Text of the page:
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9.
  • Ali, Lilas, 1981, et al. (författare)
  • Daily life for young adults who care for a person with mental illness: a qualitative study
  • 2012
  • Ingår i: Journal of Psychiatric and Mental Health Nursing. - Chichester : Blackwell Publishing. - 1351-0126 .- 1365-2850. ; 19:7, s. 610-617
  • Tidskriftsartikel (refereegranskat)abstract
    • Accessible summary The burden of caring for a person with mental illness has been transferred to families and close friends. Daily life for young informal carers is unpredictable and they need to stay alert and prepared for events beyond their control. Young informal carers are concerned young adults who support a family member or friend unconditionally. Supporting a friend is related to as a great a sense of individual responsibility as supporting a family member. Abstract This study describes the daily life and management strategies of young informal carers of family members or friends with mental illness. Twelve young adults (three men and nine women; 1625 years old) in Sweden were voluntarily recruited between February and May 2008. Data collected through eight individual semi-structured interviews and one focus group interview were analysed using qualitative content analysis. The findings revealed nine subthemes that were further grouped into three main themes: showing concern, providing support and using management strategies. Participants lived in constant readiness for something unexpected to happen to the person they cared for, and their role in the relationship could change quickly from family member or friend to guardian or supervisor. Supporting a friend was considered as large a personal responsibility as supporting a family member. Their management strategies were based on individual capacities and their ability to step aside should the situation become too demanding. These young informal carers need support in caring for the mentally ill. As the internet becomes increasingly fundamental to daily life, support could be provided most effectively through person-centred web sites.
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10.
  • Bjermo, Helena, et al. (författare)
  • Effects of n-6 PUFAs compared with SFAs on liver fat, lipoproteins, and inflammation in abdominal obesity : a randomized controlled trial
  • 2012
  • Ingår i: American Journal of Clinical Nutrition. - 0002-9165 .- 1938-3207. ; 95:5, s. 1003-1012
  • Tidskriftsartikel (refereegranskat)abstract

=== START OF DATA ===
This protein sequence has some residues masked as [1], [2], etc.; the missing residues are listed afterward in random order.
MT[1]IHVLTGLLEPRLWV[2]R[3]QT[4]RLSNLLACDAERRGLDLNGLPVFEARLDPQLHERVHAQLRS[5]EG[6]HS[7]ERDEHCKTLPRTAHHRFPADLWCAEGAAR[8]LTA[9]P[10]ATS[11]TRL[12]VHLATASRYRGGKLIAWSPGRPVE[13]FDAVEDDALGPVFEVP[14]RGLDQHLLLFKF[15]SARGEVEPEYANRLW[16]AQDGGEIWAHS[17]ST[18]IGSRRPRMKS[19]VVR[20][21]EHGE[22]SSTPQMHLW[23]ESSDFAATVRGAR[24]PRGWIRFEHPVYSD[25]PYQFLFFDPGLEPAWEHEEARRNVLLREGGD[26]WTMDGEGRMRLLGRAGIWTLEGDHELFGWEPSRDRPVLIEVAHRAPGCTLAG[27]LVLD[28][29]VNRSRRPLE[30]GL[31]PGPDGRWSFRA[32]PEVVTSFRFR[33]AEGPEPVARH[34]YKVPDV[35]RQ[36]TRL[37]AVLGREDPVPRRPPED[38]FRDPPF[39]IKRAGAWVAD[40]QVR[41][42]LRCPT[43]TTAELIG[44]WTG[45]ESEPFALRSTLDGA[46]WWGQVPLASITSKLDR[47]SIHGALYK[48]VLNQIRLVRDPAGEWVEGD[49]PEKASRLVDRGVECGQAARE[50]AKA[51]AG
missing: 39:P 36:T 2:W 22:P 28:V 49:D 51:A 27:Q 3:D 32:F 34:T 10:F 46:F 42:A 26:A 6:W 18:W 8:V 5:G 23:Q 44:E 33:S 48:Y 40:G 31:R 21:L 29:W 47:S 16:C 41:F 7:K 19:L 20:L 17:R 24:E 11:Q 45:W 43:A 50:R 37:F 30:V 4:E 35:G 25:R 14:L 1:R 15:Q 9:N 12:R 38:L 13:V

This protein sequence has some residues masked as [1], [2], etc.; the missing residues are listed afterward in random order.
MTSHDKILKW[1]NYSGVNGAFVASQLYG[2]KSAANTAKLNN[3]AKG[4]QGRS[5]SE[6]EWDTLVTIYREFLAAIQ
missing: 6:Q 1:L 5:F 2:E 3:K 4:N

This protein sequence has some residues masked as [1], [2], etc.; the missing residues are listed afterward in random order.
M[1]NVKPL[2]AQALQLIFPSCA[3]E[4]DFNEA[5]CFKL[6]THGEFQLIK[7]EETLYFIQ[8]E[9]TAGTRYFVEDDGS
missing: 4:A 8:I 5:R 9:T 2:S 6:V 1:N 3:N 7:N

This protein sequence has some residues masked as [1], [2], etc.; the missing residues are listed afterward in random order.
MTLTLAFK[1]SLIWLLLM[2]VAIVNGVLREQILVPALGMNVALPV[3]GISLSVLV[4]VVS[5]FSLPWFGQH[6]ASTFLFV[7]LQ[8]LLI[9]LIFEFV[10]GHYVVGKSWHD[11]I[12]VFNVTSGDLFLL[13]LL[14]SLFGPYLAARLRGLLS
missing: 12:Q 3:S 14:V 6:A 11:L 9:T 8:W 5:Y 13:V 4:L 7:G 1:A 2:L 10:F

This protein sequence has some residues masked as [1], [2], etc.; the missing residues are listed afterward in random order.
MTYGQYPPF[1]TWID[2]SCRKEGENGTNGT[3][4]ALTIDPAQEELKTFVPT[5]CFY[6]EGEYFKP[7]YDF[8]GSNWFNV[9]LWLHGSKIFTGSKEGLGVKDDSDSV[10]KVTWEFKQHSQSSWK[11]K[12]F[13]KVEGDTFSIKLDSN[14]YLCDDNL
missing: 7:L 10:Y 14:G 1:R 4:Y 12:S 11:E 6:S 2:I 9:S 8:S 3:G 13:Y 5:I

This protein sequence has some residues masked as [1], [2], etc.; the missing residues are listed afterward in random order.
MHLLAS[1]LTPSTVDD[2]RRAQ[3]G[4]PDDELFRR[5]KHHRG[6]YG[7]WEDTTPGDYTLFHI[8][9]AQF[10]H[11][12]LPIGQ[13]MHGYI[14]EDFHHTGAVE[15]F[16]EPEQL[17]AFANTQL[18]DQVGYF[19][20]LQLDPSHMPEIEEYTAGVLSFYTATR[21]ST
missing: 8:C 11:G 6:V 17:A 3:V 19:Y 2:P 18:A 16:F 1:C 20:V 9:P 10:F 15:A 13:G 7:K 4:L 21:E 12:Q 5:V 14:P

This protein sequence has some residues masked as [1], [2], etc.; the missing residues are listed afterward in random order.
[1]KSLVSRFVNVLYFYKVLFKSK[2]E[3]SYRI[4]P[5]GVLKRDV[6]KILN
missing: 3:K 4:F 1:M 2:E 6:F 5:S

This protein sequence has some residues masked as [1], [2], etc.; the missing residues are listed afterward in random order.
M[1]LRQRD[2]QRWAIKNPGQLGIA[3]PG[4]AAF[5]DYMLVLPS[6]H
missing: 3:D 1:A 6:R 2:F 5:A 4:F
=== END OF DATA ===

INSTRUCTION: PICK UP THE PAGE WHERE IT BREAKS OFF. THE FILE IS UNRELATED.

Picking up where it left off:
• BACKGROUND: Replacing SFAs with vegetable PUFAs has cardiometabolic benefits, but the effects on liver fat are unknown. Increased dietary n-6 PUFAs have, however, also been proposed to promote inflammation-a yet unproven theory. OBJECTIVE: We investigated the effects of PUFAs on liver fat, systemic inflammation, and metabolic disorders. DESIGN: We randomly assigned 67 abdominally obese subjects (15% had type 2 diabetes) to a 10-wk isocaloric diet high in vegetable n-6 PUFA (PUFA diet) or SFA mainly from butter (SFA diet), without altering the macronutrient intake. Liver fat was assessed by MRI and magnetic resonance proton (1H) spectroscopy (MRS). Proprotein convertase subtilisin/kexin type-9 (PCSK9, a hepatic LDL-receptor regulator), inflammation, and adipose tissue expression of inflammatory and lipogenic genes were determined. RESULTS: A total of 61 subjects completed the study. Body weight modestly increased but was not different between groups. Liver fat was lower during the PUFA diet than during the SFA diet [between-group difference in relative change from baseline; 16% (MRI; P < 0.001), 34% (MRS; P = 0.02)]. PCSK9 (P = 0.001), TNF receptor-2 (P < 0.01), and IL-1 receptor antagonist (P = 0.02) concentrations were lower during the PUFA diet, whereas insulin (P = 0.06) tended to be higher during the SFA diet. In compliant subjects (defined as change in serum linoleic acid), insulin, total/HDL-cholesterol ratio, LDL cholesterol, and triglycerides were lower during the PUFA diet than during the SFA diet (P < 0.05). Adipose tissue gene expression was unchanged. CONCLUSIONS: Compared with SFA intake, n-6 PUFAs reduce liver fat and modestly improve metabolic status, without weight loss. A high n-6 PUFA intake does not cause any signs of inflammation or oxidative stress. Downregulation of PCSK9 could be a novel mechanism behind the cholesterol-lowering effects of PUFAs.